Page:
Patients with the acquired immunodeficiency syndrome (AIDS) commonly develop hematological abnormalities, including anemia, leukopenia, and thrombocytopenia. Heme synthesis and heme degradation are critical to the maintenance of cellular heme homeostasis and to hematopoietic differentiation. We examined heme oxygenase activity and expression of the heme oxygenase gene in adherent cells (monocytes‐macrophages) obtained from the peripheral blood of AIDS patients and normal controls. Heme oxygenase activity in normal control cells was 43 ± 16 pmol bilirubin formed/4 × 105 cells/hr as compared to 133 ± 30 pmol bilirubin formed/4 × 105 cells/hr in the AIDS patients. Via blot hybridization analysis with human heme oxygenase cDNA, heme oxygenase mRNA levels in cells of the normal and the AIDS patients were compared. Total RNA from normal cells displayed only weak hybridization with the cDNA probe. In contrast, cells from peripheral blood of the AIDS patients displayed marked increases over normal levels in heme oxygenase mRNA. Heme oxygenase activity could be substantially suppressed by the competitive inhibitor of the enzyme, Sn‐mesoporphyrin. Elevated heme oxygenase activity in cells of AIDS patients could produce a decrease in cellular heme needed for transductional signalling for the growth factor network, which regulates the hematopoietic microenvironment, and for other metabolic purposes. Suppression of heme catabolism by inhibitors of this enzyme may thus be useful in potentiating erythropoietic responses in this disorder.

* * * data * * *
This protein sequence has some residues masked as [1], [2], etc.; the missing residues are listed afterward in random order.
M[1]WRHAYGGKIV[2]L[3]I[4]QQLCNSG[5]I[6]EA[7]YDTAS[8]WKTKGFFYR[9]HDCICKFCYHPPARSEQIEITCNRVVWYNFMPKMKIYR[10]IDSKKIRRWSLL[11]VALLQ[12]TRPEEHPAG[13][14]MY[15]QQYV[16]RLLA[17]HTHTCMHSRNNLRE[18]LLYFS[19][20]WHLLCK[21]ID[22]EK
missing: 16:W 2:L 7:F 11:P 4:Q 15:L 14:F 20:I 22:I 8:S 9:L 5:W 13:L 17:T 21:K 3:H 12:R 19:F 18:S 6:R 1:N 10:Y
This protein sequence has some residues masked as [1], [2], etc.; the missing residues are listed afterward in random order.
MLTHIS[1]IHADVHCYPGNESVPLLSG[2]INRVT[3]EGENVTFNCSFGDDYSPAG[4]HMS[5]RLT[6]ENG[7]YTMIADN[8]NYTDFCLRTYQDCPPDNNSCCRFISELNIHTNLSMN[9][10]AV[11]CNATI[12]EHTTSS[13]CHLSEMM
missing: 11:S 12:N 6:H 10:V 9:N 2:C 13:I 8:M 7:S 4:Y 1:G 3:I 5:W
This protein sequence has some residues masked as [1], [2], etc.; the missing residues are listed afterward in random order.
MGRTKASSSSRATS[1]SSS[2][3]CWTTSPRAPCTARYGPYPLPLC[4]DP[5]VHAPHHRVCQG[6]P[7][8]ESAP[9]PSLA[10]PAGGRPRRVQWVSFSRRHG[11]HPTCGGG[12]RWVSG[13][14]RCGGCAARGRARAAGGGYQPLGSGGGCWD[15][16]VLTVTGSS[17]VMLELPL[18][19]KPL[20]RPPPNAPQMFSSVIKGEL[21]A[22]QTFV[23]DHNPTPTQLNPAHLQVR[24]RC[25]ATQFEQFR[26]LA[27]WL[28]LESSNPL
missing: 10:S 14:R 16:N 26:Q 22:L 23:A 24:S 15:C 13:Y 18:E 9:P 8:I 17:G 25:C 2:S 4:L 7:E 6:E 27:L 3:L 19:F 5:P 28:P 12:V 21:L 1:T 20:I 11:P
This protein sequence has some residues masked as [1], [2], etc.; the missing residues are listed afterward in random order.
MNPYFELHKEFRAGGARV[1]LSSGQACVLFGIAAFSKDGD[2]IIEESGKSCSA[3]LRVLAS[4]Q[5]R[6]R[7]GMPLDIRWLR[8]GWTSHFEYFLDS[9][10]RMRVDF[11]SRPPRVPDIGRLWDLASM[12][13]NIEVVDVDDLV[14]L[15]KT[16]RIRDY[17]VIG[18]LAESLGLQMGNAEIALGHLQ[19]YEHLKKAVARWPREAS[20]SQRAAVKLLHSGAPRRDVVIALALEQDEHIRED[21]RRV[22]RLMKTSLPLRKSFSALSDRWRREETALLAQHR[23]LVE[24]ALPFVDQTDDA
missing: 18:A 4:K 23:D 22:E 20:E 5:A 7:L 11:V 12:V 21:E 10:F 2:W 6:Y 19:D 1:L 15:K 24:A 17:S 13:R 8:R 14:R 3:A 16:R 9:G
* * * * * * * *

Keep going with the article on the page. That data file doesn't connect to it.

- heme degradation
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